I saw the Grand Canyon for the very first time in 2004. Of course, I had seen pictures of it. Of course, I knew it was big. But walking up to that rim, I realized that I had seen nothing but shadows and knew nothing at all. The real thing is the kind of immense that makes you feel the size of an atom, crushes you just looking at it, stuns your mind, and makes you forget how to breathe.
When my mind started up again, it was consumed with only one thought: I have to get down there—and stay a while.
Apparently I’m not the only one with this compulsion. Countless people seek to travel the Colorado River by raft. Access to the river is tightly regulated. While it’s possible to organize your own trip given adequate amounts of knowledge, funding and patience, the simplest way to raft the Grand Canyon is via commercial operator. In my case, that was Western River Expeditions. All you need to do (after plunking down your cash) is show up with an appropriately sized bag containing the prescribed list of personal items. Everything else is provided for you, from the sturdy, blue, no-flip raft to the camping gear and food, plus the boatmen to drive the raft and their assistants (known as “swampers”) who prepare the food. Tents and cots are provided, but after some basic instruction, these are yours to manage.
Which is why, when I finally booked my river rafting adventure in 2008, four years after first laying eyes on this holy grail of rafting trips, I figured I was going on an adventure for wimps. Just show up and enjoy the scenery going by. Little did I know then that what I was really doing was leave behind reality as I knew it. Entering the Grand Canyon changes you. The longer you stay, the more it burrows into your mind. This is no trip to Disney World. There are no orderly paths or safety rails. There is no electricity or cell service, no air conditioned fast food outlets nor souvenir shops. Not even restrooms. There is only raw, primal nature the way it has always existed, unchanged for millions of years. Here you understand where humanity truly rates in the grand scheme of things. Here you may know terror and ecstasy in the same moment. Here…you are humbled.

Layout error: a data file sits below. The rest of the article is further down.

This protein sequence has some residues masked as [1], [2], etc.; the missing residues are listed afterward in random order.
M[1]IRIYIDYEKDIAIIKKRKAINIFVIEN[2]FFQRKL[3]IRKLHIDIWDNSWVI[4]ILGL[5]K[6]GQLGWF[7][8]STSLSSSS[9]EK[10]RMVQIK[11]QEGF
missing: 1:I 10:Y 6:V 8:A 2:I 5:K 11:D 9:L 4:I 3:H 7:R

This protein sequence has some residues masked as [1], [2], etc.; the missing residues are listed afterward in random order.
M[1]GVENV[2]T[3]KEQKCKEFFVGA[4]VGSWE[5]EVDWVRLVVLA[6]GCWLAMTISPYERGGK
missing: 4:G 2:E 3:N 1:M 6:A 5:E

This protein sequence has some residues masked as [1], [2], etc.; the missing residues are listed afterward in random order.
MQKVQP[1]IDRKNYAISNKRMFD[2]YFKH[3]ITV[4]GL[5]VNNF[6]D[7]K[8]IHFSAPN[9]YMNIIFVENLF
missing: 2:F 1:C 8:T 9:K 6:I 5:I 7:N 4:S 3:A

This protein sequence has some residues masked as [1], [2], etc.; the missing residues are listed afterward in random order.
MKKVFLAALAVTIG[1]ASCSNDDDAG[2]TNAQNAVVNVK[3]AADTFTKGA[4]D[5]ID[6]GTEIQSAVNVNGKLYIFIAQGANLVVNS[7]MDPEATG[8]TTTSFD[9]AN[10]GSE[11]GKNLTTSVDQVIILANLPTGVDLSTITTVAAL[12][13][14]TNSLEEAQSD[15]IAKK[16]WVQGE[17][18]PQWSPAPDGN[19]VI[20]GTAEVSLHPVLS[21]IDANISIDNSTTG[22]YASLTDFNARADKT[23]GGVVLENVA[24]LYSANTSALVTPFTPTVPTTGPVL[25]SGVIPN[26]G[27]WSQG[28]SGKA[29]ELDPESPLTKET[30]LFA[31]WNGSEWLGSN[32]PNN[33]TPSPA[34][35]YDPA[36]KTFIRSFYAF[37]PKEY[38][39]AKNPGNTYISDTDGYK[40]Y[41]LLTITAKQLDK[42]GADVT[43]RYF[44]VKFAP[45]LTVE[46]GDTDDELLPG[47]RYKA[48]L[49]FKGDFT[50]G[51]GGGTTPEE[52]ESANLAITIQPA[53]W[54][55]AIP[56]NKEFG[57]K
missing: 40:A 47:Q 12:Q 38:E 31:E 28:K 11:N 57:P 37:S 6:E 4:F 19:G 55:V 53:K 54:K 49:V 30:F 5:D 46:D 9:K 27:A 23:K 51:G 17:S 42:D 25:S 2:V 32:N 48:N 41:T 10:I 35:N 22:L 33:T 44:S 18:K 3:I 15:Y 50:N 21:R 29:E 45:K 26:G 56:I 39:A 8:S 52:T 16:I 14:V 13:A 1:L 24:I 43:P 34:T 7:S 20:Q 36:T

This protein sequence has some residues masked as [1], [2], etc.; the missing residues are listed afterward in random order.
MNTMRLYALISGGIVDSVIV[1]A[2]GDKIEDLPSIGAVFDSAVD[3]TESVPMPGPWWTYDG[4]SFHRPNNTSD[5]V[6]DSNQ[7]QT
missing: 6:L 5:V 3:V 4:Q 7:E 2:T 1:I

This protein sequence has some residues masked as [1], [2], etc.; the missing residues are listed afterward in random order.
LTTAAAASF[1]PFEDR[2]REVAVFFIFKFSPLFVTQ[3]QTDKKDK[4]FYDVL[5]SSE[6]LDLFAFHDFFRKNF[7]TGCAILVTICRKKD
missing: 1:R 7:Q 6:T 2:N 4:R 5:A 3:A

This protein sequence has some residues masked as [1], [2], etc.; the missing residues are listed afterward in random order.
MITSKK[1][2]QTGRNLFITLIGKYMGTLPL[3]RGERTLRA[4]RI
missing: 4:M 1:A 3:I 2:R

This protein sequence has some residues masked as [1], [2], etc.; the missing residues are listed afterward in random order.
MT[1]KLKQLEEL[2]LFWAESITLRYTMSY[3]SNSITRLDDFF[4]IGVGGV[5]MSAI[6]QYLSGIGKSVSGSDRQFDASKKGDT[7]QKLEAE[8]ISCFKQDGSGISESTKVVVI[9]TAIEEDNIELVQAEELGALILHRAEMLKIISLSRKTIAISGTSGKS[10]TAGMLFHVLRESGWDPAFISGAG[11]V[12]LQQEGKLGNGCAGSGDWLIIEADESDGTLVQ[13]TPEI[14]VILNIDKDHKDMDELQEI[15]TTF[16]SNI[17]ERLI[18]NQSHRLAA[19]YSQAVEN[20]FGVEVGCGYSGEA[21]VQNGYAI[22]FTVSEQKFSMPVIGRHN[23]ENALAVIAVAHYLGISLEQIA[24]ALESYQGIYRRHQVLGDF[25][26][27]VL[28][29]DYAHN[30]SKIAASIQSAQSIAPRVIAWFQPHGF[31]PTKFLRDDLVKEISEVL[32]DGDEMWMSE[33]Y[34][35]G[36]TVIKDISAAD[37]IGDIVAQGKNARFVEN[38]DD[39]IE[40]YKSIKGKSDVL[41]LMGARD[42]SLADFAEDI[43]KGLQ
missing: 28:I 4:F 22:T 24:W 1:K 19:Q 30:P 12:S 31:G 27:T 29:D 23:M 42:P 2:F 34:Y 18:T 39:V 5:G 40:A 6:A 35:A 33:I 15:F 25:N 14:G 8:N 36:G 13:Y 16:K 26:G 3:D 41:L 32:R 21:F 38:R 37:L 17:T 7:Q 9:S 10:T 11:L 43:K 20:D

The trip I went on in 2008 was for 6 days, including 5 nights camping in places that might as well have been on the moon, they were so remote. The moment that trip ended was the moment I knew I would have to come back.
I’m now planning my return for 2017, this time on a 7 day trip. In preparation for this adventure, I’m going over my notes from my last outing and will be posting a series of blog entries about it in the weeks to come as well as writing several articles for a local magazine.
Come along for the virtual ride.
But be warned. By the time you finish reading, you may well book your own trip.